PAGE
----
Two Liberian journalists drew attention in Tubmanburg on May 4 when they got engaged in a fist fight that left one of them with serious facial injuries.
The fighting began when the Ministry of Information bus that transported journalists to and from Bopolu in Gbarpolu County made a stop in Tubmanburg for those on board to buy food.
Eye-witnesses, who saw the two Liberian journalists at the back of the vehicle, said Kpadeh Smith of the Liberian Express Newspaper, who was under alcoholic influence, was the first to assault Moses Garzeawu of the Liberia Broadcasting Corporation (LBS) while he (Garzeawu) was eating bread and drinking a bottle of soft drink.
Garzeawu, gravely agitated by the alleged offense by Smith, retaliated with punches, following which blood began oozing from Smith’s face.
The president of the Reporters Association of Liberia, Mr. Keith Morris, along with other journalists, took Smith to a nearby drug store where he was treated.
Following the incident, Peter Fahn of the New Liberia newspaper reported the case to the Liberian National Police in Bomi County, and Garzeawu was temporarily arrested and detained for a few hours.
When the fight first began, both parties were separated by their colleagues in order to avoid what eventually took place.
While Smith was clearly under the influence of alcohol, it was not immediately clear whether or not Garzeawu was as well; some who were close by said he was also under intoxicated. Smith was observed by journalists on board to be under such high influence of alcohol that he could not move by himself without assistance.
After the indoor and outdoor activities of every retreat that the Union has, journalists have always converged at a selected entertainment center, where they wine and socialize.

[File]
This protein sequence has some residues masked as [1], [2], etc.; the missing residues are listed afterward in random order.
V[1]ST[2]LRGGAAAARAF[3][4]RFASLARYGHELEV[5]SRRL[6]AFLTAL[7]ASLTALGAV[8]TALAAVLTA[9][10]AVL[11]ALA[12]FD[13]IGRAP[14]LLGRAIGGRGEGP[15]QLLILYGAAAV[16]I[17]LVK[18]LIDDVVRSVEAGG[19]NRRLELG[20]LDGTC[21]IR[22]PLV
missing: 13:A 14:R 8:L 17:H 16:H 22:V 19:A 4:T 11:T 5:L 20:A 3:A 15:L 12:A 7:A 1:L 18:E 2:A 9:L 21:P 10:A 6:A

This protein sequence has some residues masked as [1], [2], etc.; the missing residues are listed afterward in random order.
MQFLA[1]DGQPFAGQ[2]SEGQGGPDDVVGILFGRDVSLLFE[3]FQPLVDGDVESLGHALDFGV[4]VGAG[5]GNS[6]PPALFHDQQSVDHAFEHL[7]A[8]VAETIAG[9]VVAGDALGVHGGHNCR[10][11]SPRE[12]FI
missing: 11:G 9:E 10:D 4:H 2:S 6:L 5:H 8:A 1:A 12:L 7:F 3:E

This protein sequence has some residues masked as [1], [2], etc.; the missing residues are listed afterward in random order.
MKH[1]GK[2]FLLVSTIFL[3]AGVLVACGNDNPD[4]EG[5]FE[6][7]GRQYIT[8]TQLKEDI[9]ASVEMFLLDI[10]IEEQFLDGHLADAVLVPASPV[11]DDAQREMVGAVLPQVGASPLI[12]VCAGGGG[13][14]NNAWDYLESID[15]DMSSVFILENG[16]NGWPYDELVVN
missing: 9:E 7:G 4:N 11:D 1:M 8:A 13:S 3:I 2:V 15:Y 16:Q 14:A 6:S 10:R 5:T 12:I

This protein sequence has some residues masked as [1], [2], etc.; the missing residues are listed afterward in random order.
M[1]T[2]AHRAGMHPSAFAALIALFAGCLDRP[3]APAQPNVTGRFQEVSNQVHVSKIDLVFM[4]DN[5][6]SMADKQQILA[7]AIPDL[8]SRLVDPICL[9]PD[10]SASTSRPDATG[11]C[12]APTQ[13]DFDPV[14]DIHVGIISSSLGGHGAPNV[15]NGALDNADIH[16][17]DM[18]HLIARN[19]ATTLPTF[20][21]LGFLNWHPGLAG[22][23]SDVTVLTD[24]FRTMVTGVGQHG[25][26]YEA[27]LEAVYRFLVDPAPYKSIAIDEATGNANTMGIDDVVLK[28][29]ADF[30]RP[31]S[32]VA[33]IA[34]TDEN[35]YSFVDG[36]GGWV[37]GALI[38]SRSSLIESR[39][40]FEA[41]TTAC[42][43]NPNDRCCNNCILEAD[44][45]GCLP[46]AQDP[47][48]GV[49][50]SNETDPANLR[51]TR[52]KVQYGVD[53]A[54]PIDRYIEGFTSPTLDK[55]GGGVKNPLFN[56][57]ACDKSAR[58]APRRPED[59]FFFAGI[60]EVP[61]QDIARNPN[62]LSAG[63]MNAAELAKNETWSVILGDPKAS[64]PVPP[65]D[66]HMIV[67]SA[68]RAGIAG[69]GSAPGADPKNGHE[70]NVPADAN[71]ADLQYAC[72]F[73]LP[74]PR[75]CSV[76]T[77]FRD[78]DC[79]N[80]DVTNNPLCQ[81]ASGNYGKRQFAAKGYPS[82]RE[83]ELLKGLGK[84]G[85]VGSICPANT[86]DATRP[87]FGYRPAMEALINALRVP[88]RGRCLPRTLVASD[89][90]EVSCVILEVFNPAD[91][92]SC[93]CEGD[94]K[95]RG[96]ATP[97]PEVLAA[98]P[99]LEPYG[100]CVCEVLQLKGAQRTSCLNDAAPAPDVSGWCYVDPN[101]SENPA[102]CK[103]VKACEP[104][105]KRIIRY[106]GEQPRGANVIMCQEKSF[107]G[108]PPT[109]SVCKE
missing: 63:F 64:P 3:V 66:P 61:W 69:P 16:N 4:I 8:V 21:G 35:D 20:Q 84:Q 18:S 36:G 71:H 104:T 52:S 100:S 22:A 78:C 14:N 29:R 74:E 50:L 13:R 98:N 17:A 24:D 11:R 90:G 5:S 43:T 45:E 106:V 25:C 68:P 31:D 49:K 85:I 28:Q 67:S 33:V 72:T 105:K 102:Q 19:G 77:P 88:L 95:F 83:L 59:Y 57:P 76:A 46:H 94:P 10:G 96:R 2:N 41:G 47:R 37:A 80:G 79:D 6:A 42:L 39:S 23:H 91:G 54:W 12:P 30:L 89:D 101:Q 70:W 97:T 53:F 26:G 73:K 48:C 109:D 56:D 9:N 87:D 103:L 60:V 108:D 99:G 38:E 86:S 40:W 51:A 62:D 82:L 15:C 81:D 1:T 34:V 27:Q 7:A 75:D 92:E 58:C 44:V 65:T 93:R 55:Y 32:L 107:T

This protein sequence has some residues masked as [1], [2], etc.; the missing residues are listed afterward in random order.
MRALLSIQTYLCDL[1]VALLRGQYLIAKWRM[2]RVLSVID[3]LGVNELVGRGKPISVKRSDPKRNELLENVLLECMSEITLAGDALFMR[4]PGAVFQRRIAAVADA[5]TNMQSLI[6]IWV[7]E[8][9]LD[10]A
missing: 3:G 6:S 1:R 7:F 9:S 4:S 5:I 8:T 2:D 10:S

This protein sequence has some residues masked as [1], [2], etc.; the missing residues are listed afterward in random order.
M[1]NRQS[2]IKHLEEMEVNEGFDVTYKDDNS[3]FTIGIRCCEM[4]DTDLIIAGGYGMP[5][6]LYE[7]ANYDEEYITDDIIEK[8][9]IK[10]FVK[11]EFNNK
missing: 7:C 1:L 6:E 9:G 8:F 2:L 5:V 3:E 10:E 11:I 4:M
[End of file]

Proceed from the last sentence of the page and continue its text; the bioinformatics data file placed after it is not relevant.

Following the weekend's press-related activiteis, on the night of May 3, an intoxicated Kpadeh Smith allegedly disturbed the peace at the motel where he, Moses Garzeawu and others were lodged. This angered Garzeawu, who reportedly lifted Smith from the room and laid him in the hallway. He (Smith) reportedly spent the night there.
As far as reporters at the police station in Tubmanburg observed, neither Garzeawu nor Kpadeh gave a statement about the incident.
However, police, having high regard for the Journalism profession and its practitioners, reportedly resolved the problem and asked all parties involved to forgo the dispute and return to Monrovia.
Prior to that resolution, nonetheless, journalists who converged at the police station made the environment very noisy and uneasy for the officers to perform their duty.
The journalists were in divided groups; they accused and insulted one another as police tried to establish the facts surrounding the incident.
Even though a journalist is not restricted under the code of ethics from taking in alcohol, it is considered unethical for a journalist to be under the influence of alcohol in the discharge of his/her duty in the public and to carry out physical assaults.
The leadership of the Press Union of Liberia is yet to reach a decision on the recent event involving two of its members.